Alberto Galan: SW La. resilient in ways I’ve never experienced

John Guidroz

Alberto Galan said his responsibilities as the Calcasieu Parish Police Jury’s assistant to the administrator vary from one day to the next. He can work with different departments, interact with state and federal agencies on certain projects or hear from the public on the challenges they’re facing.

Galan, who is approaching eight years with the Police Jury this October, said he enjoys the unique challenges associated with his job. 

“I’m fortunate to be in this role and to learn a lot from the leaders here at the Police Jury, our elected officials who represent the community, and other leaders in the community that can give me a lot of guidance on this as a career,” he said.

Galan is also the parish’s long-term disaster recovery coordinator. He said it’s a huge piece of the puzzle in helping the region fully rebound from Hurricane Laura’s devastating landfall last August. The Police Jury is expected to release a draft of the long-term recovery plan next month.

“We want to rebuild and invest in what’s good for our community so we end up better on the back end,” Galan said. “We also want to make sure we are protecting our assets for many years to come.”

Galan, who was in high school during Hurricane Rita’s 2005 landfall, said his perspective after Hurricane Laura was different.

“You can notice the damage to your home, but you’re also seeing it from the public administration side,” he said. “You’re helping people who are trying to navigate a complex system on an unprecedented scale. It creates a unique set of circumstances, also for parish employees.”

Running a large organization such as the Police Jury during the height of the COVID-19 pandemic was difficult, Galan said.

“The things we do can’t really be done remotely,” he said.

Years of working with parish officials and staff to overhaul drainage was a major accomplishment, Galan said. The Police Jury voted in March 2019 to consolidate the drainage boards from seven to two. Last November, voters approved tax rates for the two districts.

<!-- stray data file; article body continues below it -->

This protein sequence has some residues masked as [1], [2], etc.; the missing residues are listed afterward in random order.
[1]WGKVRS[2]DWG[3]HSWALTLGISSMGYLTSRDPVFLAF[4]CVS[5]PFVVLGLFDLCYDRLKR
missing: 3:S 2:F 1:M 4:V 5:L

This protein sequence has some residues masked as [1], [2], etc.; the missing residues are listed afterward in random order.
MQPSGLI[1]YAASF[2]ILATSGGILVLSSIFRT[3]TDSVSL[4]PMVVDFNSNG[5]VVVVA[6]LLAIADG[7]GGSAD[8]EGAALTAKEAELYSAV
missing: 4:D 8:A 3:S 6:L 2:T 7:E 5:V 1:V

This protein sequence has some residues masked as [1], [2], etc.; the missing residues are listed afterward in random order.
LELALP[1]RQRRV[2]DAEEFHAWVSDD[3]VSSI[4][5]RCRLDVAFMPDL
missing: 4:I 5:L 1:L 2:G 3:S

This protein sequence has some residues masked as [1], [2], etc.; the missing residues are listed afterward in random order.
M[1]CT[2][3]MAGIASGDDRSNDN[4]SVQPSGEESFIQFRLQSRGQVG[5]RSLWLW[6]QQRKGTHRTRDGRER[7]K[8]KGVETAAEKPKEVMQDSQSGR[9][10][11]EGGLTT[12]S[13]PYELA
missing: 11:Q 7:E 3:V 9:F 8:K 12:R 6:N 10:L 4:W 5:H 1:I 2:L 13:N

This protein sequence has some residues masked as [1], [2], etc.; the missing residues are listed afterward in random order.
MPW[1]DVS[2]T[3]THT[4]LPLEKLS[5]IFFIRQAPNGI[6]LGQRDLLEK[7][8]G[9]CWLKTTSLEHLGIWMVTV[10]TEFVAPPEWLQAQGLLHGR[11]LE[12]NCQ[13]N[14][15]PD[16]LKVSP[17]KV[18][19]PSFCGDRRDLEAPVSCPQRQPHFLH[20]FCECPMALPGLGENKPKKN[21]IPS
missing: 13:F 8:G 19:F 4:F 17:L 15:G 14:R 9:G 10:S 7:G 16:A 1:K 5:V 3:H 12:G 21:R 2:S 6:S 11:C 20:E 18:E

Last year’s hurricanes showed the willingness of Southwest Louisiana residents and organizations to take recovery into their own hands, Galan said.

“They are resilient in ways I’ve never experienced before,” he said. “No one seemed to put their head down and just stop. People picked up the pieces and just ran with it.”

During Hurricane Laura’s immediate aftermath, the multitude of trees and debris made it nearly impossible to traverse roadways from Lake Charles’ downtown district to the parish line, Galan said. However, residents didn’t sit back and wait for other agencies to help out, he said.

“Within 2-3 hours, we were going back downtown, and you could already see homeowners using their personal chainsaws and equipment to clear roads,” he said. “You don’t see that everyday — people doing their part to restore the community so that others could come back quicker.”

Galan said his position with the parish gives him a unique perspective to see the community working together for the greater good.

“On a personal level, it’s a reminder that this is the place I want to be,” he said. “Rebuilding is something special that I want to be a part of. It’s going to take the whole community to pull off long-term recovery, but Southwest Louisiana is definitely the place to do it.”



Alberto Galan

Special to the American Press